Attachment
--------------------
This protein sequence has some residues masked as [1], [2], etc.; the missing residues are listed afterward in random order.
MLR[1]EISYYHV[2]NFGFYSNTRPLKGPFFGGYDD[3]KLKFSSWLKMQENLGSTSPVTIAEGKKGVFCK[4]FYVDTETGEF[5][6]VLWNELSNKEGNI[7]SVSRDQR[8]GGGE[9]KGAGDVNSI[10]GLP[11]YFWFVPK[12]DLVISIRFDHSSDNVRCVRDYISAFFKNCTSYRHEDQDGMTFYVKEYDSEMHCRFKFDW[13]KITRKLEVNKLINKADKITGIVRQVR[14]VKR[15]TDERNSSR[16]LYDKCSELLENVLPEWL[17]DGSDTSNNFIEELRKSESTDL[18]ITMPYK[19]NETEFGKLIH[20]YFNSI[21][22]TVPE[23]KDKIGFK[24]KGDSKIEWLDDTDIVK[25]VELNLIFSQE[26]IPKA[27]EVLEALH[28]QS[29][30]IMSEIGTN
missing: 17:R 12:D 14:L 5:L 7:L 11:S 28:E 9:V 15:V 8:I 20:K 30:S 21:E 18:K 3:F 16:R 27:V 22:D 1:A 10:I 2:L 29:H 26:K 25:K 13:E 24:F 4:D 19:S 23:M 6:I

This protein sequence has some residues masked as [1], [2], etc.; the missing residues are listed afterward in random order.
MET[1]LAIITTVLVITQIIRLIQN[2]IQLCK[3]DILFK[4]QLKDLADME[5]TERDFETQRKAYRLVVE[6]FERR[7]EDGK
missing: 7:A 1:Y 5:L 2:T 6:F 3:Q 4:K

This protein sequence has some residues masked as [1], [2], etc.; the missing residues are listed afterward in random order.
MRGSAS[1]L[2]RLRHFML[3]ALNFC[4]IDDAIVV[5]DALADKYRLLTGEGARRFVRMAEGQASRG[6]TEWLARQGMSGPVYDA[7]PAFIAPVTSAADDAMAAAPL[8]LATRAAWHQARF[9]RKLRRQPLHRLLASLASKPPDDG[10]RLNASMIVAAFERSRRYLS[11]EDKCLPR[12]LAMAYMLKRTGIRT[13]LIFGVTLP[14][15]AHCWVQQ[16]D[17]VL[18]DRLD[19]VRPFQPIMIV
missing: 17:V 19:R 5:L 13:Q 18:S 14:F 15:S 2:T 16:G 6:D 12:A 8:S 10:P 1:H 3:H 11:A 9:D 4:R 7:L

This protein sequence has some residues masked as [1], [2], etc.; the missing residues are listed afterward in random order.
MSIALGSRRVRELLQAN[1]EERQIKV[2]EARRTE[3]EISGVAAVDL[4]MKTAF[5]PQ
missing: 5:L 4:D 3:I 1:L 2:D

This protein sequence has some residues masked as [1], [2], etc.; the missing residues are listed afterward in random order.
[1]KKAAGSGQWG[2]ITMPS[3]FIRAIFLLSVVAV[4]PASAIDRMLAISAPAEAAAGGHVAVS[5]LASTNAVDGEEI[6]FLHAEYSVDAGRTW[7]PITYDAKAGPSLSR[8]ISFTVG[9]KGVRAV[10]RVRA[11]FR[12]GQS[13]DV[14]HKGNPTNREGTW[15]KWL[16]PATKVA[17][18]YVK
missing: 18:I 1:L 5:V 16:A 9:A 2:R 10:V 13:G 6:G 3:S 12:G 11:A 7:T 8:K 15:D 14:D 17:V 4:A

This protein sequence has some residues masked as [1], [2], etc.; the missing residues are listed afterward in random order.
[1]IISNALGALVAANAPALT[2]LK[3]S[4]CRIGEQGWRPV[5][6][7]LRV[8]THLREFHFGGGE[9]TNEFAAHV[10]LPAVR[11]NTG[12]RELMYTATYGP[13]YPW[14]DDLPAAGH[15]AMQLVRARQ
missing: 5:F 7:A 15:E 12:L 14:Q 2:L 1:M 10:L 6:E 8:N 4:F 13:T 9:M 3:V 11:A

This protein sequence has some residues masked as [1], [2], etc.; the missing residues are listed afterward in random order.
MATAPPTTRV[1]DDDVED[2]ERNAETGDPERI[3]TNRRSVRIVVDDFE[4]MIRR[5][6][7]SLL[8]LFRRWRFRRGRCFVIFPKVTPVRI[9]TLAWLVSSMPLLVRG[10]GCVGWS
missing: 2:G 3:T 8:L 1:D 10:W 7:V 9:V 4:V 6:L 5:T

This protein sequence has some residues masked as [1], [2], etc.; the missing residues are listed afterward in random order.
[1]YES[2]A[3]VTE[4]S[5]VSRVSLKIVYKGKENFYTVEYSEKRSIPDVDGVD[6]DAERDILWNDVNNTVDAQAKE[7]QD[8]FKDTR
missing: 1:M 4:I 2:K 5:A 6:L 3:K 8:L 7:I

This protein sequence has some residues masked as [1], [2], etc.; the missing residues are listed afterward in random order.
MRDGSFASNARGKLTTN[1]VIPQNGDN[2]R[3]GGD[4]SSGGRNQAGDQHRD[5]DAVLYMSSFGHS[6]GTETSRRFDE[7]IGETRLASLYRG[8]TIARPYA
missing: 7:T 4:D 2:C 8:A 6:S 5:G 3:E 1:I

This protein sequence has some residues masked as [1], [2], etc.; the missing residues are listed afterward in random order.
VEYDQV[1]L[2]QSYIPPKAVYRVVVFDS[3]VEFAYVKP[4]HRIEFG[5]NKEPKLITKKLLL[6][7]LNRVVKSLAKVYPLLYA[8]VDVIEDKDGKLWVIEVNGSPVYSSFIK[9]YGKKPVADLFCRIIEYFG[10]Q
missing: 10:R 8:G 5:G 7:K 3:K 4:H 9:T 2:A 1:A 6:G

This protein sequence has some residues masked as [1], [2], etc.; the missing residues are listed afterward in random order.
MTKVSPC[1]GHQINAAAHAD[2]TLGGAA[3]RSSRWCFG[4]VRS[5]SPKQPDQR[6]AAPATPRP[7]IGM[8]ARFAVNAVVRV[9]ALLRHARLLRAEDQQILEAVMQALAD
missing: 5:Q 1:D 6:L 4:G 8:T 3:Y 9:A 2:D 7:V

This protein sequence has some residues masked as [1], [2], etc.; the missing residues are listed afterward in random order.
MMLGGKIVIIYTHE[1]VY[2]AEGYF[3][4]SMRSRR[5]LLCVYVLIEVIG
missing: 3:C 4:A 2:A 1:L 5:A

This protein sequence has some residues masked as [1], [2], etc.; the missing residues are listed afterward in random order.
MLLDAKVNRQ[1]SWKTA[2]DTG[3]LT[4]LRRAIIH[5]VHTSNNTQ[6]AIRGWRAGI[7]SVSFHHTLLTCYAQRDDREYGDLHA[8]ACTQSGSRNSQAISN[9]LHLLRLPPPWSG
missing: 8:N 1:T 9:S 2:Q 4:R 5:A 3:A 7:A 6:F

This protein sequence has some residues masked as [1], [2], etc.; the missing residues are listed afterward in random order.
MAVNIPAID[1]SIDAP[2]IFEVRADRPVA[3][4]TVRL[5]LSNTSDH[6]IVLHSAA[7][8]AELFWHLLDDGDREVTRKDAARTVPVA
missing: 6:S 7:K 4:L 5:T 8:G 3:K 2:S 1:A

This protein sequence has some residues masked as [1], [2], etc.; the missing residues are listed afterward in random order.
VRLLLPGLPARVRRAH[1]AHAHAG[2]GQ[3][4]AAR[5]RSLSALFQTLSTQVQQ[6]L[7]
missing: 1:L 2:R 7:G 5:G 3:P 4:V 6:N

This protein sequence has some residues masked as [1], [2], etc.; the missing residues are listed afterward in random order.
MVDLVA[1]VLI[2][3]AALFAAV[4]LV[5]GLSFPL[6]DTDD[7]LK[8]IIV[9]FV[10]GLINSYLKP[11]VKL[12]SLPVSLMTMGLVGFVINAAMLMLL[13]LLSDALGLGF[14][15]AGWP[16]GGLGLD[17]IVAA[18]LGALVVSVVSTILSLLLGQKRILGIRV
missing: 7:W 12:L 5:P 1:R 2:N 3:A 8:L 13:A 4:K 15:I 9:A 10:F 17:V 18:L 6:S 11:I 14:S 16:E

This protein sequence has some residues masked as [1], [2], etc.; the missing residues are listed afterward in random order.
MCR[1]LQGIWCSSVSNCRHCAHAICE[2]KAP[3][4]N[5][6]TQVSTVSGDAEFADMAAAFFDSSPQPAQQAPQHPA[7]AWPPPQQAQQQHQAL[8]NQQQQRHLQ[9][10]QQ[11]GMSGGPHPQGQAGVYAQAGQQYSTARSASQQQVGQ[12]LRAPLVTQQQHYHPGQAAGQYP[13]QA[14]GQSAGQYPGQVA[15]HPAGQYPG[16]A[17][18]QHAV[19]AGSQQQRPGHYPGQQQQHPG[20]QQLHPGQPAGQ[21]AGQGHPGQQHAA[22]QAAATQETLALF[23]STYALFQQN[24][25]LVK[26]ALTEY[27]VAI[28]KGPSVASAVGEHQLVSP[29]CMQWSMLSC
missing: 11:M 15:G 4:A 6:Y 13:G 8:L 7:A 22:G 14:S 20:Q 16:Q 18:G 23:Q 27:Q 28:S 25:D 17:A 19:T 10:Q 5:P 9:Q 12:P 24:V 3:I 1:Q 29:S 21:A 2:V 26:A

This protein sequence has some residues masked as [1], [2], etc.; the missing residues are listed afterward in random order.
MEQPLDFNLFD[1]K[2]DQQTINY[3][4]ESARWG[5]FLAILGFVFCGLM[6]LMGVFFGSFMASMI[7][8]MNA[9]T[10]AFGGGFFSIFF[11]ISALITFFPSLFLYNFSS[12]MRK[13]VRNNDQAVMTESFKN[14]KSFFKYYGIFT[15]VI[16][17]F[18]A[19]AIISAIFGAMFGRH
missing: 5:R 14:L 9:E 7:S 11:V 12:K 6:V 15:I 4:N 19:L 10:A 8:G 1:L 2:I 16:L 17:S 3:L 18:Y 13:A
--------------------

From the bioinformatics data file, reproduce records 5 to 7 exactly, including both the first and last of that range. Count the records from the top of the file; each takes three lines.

This protein sequence has some residues masked as [1], [2], etc.; the missing residues are listed afterward in random order.
[1]KKAAGSGQWG[2]ITMPS[3]FIRAIFLLSVVAV[4]PASAIDRMLAISAPAEAAAGGHVAVS[5]LASTNAVDGEEI[6]FLHAEYSVDAGRTW[7]PITYDAKAGPSLSR[8]ISFTVG[9]KGVRAV[10]RVRA[11]FR[12]GQS[13]DV[14]HKGNPTNREGTW[15]KWL[16]PATKVA[17][18]YVK
missing: 18:I 1:L 5:V 16:A 9:A 2:R 10:V 13:G 6:G 3:S 12:G 11:A 7:T 8:K 15:D 14:D 17:V 4:A

This protein sequence has some residues masked as [1], [2], etc.; the missing residues are listed afterward in random order.
[1]IISNALGALVAANAPALT[2]LK[3]S[4]CRIGEQGWRPV[5][6][7]LRV[8]THLREFHFGGGE[9]TNEFAAHV[10]LPAVR[11]NTG[12]RELMYTATYGP[13]YPW[14]DDLPAAGH[15]AMQLVRARQ
missing: 5:F 7:A 15:E 12:L 14:Q 2:L 1:M 10:L 6:E 8:N 4:F 13:T 9:M 3:V 11:A

This protein sequence has some residues masked as [1], [2], etc.; the missing residues are listed afterward in random order.
MATAPPTTRV[1]DDDVED[2]ERNAETGDPERI[3]TNRRSVRIVVDDFE[4]MIRR[5][6][7]SLL[8]LFRRWRFRRGRCFVIFPKVTPVRI[9]TLAWLVSSMPLLVRG[10]GCVGWS
missing: 2:G 3:T 8:L 1:D 10:W 7:V 9:V 4:V 6:L 5:T